Teach you How To Build 6-Figure Business From Products You’ve Never Seen
Taking the time to prepare BEFORE networking face-to-face or online leads to confident conversations and meaningful connections.
If you've ever stressed about talking to strangers at networking events or have found yourself paused in front of your computer screen wondering how to start a conversation within a social network there are simple things you can do.
Before you go to a live networking event or, to your favorite social network, develop an inventory of open-ended questions and interesting discussion topics that you can leverage to get conversation started with the people you meet.
The key to networking with ease and confidence is to use "open-ended" questions which require more than a one word answer to get the conversation rolling – naturally.
Prepare Opening "Conversation Starter" Questions:
- Do you find these meetings helpful to your business?
- I'm new here. What can you tell me about this group?
- Hi! I do not think we've met yet … I'm Gina Bell, and you are?
- What brought you to this meeting?
- That's a great pin (suit, scarf, purse … etc), where did you get it?
If you'd like to continue the conversation to get to know them a bit better you can ask them:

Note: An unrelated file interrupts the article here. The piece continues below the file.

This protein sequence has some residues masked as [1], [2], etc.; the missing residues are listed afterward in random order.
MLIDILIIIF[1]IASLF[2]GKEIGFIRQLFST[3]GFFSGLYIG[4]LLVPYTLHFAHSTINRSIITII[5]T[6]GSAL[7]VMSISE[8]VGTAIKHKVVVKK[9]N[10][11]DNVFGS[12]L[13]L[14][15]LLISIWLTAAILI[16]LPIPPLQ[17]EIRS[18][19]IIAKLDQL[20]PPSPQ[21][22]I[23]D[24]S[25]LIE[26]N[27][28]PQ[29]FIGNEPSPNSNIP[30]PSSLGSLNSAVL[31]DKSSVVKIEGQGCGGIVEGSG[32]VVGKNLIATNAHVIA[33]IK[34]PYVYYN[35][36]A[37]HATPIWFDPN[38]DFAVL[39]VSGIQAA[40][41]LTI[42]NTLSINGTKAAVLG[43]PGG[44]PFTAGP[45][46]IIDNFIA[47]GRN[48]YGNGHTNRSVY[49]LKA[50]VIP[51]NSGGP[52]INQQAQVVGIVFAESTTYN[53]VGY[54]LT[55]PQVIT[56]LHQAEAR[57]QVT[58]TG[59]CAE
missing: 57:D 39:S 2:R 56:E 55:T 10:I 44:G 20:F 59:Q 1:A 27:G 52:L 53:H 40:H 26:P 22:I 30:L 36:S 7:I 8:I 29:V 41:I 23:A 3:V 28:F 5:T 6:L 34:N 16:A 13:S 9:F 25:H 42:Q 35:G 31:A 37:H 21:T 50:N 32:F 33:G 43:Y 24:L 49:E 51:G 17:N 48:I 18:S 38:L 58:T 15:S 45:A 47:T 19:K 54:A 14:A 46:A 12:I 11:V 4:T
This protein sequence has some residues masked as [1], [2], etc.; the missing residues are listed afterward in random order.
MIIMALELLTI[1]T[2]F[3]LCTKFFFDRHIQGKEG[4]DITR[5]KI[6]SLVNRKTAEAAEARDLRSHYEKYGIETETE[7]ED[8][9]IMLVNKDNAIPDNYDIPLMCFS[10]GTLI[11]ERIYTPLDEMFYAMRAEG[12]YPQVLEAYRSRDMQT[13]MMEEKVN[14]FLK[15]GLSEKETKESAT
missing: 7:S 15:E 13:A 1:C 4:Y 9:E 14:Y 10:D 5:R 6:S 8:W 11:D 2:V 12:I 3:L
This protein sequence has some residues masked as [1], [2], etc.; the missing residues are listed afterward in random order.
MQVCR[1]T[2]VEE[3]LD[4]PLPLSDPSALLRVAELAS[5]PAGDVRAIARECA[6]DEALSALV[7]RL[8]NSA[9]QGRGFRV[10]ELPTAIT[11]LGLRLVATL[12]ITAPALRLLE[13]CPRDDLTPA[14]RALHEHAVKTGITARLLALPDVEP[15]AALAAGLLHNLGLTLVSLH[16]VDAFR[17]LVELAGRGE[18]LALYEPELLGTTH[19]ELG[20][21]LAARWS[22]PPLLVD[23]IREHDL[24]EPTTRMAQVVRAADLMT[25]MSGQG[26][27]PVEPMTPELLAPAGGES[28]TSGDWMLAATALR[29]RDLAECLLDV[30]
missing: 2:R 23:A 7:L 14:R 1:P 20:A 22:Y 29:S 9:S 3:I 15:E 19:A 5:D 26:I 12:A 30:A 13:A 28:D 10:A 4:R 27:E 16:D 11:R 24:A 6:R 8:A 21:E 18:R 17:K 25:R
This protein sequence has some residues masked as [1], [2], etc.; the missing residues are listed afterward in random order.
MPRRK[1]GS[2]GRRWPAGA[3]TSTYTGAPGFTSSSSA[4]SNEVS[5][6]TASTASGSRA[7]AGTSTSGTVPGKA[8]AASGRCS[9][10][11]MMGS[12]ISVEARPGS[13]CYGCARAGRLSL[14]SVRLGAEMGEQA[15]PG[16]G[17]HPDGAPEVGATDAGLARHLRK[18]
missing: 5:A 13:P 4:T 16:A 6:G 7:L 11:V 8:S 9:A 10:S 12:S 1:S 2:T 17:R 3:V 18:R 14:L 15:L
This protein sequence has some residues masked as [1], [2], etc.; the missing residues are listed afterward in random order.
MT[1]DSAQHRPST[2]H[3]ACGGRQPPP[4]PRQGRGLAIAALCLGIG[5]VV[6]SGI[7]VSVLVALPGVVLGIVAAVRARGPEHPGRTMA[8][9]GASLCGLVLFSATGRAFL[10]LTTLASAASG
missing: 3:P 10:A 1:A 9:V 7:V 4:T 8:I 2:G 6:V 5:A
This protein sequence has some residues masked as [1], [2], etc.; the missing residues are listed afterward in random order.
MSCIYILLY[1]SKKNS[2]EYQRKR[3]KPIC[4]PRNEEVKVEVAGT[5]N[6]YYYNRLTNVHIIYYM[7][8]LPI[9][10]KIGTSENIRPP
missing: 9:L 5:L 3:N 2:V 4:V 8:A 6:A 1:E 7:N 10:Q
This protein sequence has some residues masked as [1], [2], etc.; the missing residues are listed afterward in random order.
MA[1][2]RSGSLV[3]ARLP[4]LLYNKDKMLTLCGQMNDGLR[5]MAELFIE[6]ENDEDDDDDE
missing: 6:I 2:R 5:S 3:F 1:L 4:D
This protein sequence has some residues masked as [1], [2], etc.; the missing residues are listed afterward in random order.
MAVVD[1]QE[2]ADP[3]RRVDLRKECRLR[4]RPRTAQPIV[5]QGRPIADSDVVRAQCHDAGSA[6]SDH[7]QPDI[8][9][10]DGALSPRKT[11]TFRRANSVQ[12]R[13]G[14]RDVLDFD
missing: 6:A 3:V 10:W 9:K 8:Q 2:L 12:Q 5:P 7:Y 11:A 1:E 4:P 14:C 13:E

- Where are you from?
- How do you keep yourself busy when you are not working?
- Where do you work?
- What is it that you do?
- How will I know if I meet someone that could use your product / service?
Notice that these "get to know you" questions focus on the person you are speaking with rather than the organization, or event itself.
According to Susan RoAne, Author of What Do I Say Next? "Small talk is what we do to build to big talk. It is what cements relationships and success."
Where can you find "Small Talk" Topic Ideas?
- Current Affairs
- Best Selling Books
- Business News
- Industry Trends
Consider your personal interests and areas of expertise to come up with additional topic ideas. Start and develop a journal of interesting topic ideas for future reference.
Good Resources for "Small Talk" Topic Ideas are Local, National & International NewsPapers, TV, Internet, Radio, Magazines, Books, Movies, etc …
Why worry about confident conversations and small talk? Small talk in conversation allows you to find common ground, something in common to spark a connection … this is the catalyst for confident conversations, rapport and the beginnings of developing a win-win business relationship.
Small talk leads to discovering fascinating facts about the people you meet. These facts are the key to becoming a valuable asset in their network and building social equity with them. Based on these finds you can follow up in a memorable way (they'll be very impressed that you remembered the conversation); make strategic introductions for them, send them information, resources and referrals that will help them and more.
When you become a valuable asset in the network of others, your social equity grows and this always has a positive reflection on financial capital too. What goes around comes around.
1) Listen. Really listen to people and remember the fascinating facts. Write them on the back of business cards, enter them into your contact database notes.
2) Use the information you discover to be a connector and someone of value to THEM. This is true networking.
3) Allow the conversation to unfold organically. (ie Do not grill them with question after question! Get in on the conversation too but again, try to listen more than you talk).
by Gina Bell